The government has been asked to resolve an ‘anomaly’ in the Legal Services Act 2007, which the bar warns could expose unregistered barristers to criminal liability if they act as solicitors’ agents in public hearings.

The Bar Council and the Personal Injuries Bar Association wrote to the Civil Procedure Rules Committee (CPRC) ahead of a meeting in February, calling for clarification on rights of audience.

The 2007 act exempts unregistered persons from needing rights of audience for hearings ‘in chambers’, a term no longer used in the Civil Procedure Rules.

The two bodies said it was clear that the legislation was drafted to confine the exemption to ‘hearings which are heard in private’ and called for the CPRC to resolve the ambiguity.

Minutes show that the committee was ‘not unsympathetic to the problem’, but decided to pass the decision onto the Ministry of Justice as the committee felt it was not its function to interpret the act to resolve legal ambiguity.

The ministry was unable to clarify whether it was looking into the issue.

The push to resolve the uncertainty comes amid growing concerns about when unregistered persons are entitled to appear in hearings.

While the bar says the exemption applies only to private hearings, providers of advocacy services say the act gives solicitors’ agents rights of audience in any hearing that would have been classified as ‘in chambers’ under the old rules. 

The joint letter to the CPRC notes that the two associations have been made aware of an increasing use of solicitors’ agents (which they say are usually unregistered barristers) to conduct advocacy in stage-three personal injury quantum hearings in open court.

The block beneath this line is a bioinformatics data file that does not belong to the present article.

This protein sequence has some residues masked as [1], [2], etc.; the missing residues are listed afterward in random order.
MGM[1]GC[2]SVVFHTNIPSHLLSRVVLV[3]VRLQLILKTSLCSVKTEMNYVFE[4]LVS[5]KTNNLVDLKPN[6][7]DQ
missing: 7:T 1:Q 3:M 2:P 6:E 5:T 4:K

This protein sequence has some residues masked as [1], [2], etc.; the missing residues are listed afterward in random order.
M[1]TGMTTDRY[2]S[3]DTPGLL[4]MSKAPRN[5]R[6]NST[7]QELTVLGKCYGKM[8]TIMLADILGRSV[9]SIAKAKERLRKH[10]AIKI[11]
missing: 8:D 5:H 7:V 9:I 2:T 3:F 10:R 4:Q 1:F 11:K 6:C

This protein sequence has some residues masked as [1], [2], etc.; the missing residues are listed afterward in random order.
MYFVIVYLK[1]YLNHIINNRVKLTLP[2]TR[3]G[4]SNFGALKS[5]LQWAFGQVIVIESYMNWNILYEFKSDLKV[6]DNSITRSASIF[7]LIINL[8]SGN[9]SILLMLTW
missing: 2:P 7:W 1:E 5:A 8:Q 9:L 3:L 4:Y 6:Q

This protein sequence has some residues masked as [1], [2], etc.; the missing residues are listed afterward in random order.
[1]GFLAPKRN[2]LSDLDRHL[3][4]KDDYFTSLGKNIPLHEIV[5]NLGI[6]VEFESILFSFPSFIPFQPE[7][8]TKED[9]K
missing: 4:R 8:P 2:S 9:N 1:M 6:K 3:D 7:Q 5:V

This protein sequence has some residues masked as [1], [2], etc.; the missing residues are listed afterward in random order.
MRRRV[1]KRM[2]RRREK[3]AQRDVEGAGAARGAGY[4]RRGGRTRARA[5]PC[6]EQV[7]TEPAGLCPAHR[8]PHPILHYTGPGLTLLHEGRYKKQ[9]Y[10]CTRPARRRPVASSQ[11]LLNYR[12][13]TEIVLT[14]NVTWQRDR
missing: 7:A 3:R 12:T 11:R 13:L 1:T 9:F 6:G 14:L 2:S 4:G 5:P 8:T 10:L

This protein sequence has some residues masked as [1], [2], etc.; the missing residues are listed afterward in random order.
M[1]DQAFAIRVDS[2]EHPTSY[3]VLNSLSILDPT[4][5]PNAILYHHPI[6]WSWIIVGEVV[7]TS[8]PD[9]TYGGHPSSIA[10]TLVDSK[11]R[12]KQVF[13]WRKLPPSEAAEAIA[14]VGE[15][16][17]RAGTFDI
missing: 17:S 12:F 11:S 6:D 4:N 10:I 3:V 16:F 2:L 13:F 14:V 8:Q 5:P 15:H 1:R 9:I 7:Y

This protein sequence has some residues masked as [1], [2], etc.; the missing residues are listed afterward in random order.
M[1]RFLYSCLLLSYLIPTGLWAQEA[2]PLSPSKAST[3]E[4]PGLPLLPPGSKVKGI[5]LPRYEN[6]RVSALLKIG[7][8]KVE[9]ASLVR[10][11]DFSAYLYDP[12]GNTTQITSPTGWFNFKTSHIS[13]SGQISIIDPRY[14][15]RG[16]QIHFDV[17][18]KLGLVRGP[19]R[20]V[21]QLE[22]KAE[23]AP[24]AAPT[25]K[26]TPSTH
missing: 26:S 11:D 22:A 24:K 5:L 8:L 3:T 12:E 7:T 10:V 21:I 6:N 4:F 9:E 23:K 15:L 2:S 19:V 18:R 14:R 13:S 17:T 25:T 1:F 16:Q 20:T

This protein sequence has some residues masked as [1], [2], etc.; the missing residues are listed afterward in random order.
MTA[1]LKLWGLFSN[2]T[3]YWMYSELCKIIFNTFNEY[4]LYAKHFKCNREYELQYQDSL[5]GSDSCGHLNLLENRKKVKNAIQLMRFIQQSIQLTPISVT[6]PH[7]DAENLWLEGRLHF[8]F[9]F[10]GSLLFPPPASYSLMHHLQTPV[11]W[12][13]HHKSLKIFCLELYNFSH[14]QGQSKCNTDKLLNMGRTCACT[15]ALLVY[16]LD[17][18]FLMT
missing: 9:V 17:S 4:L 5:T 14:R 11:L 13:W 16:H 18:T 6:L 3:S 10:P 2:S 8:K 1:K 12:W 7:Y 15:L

The letter says: ‘It strikes us as inherently anomalous that a right of audience can be exercised in these circumstances by a non-qualified advocate and we are aware that the issue is causing difficulties both for practitioners and lower courts as well as exposing unregistered barristers to a potential criminal liability.’

The Association of Costs Lawyers (ACL) has also called for a clampdown on allowing representatives without rights of audience to appear in public hearings.

The association said its concern is that ‘courts are continuing to hear unregulated and unqualified persons and failing to recognise the importance of a regulated profession’.

Iain Stark, chair of the ACL, said: 'The law and the profession have been modernised in recent years, and it is clear that there is a push towards the need to be practising lawyer with independent rights of audience to appear in open court.

'Having worked so hard to get where we are, some members will find it disappointing that the courts have not recognised this change and urge the MoJ to take action to ensure the integrity of the advocacy regime.’

When the Bar Council raised the issue of solicitors’ agents in a practice note last December, Quest Legal Advocates, which uses solicitors’ agents in MoJ stage-three hearings, said the bar’s interpretation was ‘unduly and unnecessarily cautious’ and ‘simply wrong’.